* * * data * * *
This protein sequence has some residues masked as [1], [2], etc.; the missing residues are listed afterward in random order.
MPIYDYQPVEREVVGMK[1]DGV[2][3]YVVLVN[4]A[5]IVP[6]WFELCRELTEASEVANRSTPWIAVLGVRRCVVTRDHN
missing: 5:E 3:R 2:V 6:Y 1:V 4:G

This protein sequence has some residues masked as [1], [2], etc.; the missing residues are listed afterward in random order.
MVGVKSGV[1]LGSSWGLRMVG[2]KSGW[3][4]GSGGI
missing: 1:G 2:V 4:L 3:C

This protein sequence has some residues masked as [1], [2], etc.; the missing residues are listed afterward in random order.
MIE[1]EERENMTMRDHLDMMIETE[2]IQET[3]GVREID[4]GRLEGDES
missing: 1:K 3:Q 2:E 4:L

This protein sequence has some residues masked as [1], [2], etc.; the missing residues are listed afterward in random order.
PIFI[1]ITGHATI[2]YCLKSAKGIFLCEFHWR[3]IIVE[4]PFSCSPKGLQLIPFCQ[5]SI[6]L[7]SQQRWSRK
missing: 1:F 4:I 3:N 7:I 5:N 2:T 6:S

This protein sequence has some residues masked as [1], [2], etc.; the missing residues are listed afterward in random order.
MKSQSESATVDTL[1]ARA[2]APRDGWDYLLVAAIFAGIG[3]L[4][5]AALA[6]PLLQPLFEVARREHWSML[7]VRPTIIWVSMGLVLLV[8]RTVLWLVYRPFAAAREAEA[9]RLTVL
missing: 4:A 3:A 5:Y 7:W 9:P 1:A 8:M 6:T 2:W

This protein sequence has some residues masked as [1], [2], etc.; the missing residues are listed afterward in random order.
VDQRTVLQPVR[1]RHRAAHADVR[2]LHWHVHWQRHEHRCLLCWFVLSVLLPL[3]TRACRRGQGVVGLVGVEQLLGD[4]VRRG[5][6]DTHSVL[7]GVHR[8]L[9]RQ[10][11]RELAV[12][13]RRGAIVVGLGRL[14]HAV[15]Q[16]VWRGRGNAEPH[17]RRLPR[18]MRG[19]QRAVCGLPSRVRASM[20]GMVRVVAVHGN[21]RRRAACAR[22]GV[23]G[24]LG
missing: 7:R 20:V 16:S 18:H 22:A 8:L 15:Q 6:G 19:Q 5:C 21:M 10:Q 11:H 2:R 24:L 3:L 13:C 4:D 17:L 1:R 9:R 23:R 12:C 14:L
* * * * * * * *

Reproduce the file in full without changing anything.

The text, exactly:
This protein sequence has some residues masked as [1], [2], etc.; the missing residues are listed afterward in random order.
MPIYDYQPVEREVVGMK[1]DGV[2][3]YVVLVN[4]A[5]IVP[6]WFELCRELTEASEVANRSTPWIAVLGVRRCVVTRDHN
missing: 5:E 3:R 2:V 6:Y 1:V 4:G

This protein sequence has some residues masked as [1], [2], etc.; the missing residues are listed afterward in random order.
MVGVKSGV[1]LGSSWGLRMVG[2]KSGW[3][4]GSGGI
missing: 1:G 2:V 4:L 3:C

This protein sequence has some residues masked as [1], [2], etc.; the missing residues are listed afterward in random order.
MIE[1]EERENMTMRDHLDMMIETE[2]IQET[3]GVREID[4]GRLEGDES
missing: 1:K 3:Q 2:E 4:L

This protein sequence has some residues masked as [1], [2], etc.; the missing residues are listed afterward in random order.
PIFI[1]ITGHATI[2]YCLKSAKGIFLCEFHWR[3]IIVE[4]PFSCSPKGLQLIPFCQ[5]SI[6]L[7]SQQRWSRK
missing: 1:F 4:I 3:N 7:I 5:N 2:T 6:S

This protein sequence has some residues masked as [1], [2], etc.; the missing residues are listed afterward in random order.
MKSQSESATVDTL[1]ARA[2]APRDGWDYLLVAAIFAGIG[3]L[4][5]AALA[6]PLLQPLFEVARREHWSML[7]VRPTIIWVSMGLVLLV[8]RTVLWLVYRPFAAAREAEA[9]RLTVL
missing: 4:A 3:A 5:Y 7:W 9:P 1:A 8:M 6:T 2:W

This protein sequence has some residues masked as [1], [2], etc.; the missing residues are listed afterward in random order.
VDQRTVLQPVR[1]RHRAAHADVR[2]LHWHVHWQRHEHRCLLCWFVLSVLLPL[3]TRACRRGQGVVGLVGVEQLLGD[4]VRRG[5][6]DTHSVL[7]GVHR[8]L[9]RQ[10][11]RELAV[12][13]RRGAIVVGLGRL[14]HAV[15]Q[16]VWRGRGNAEPH[17]RRLPR[18]MRG[19]QRAVCGLPSRVRASM[20]GMVRVVAVHGN[21]RRRAACAR[22]GV[23]G[24]LG
missing: 7:R 20:V 16:S 18:H 22:A 8:L 15:Q 6:G 19:Q 5:C 21:M 10:Q 11:H 2:R 24:L 3:L 13:C 4:D 17:L 1:R 9:R 23:R 12:C 14:L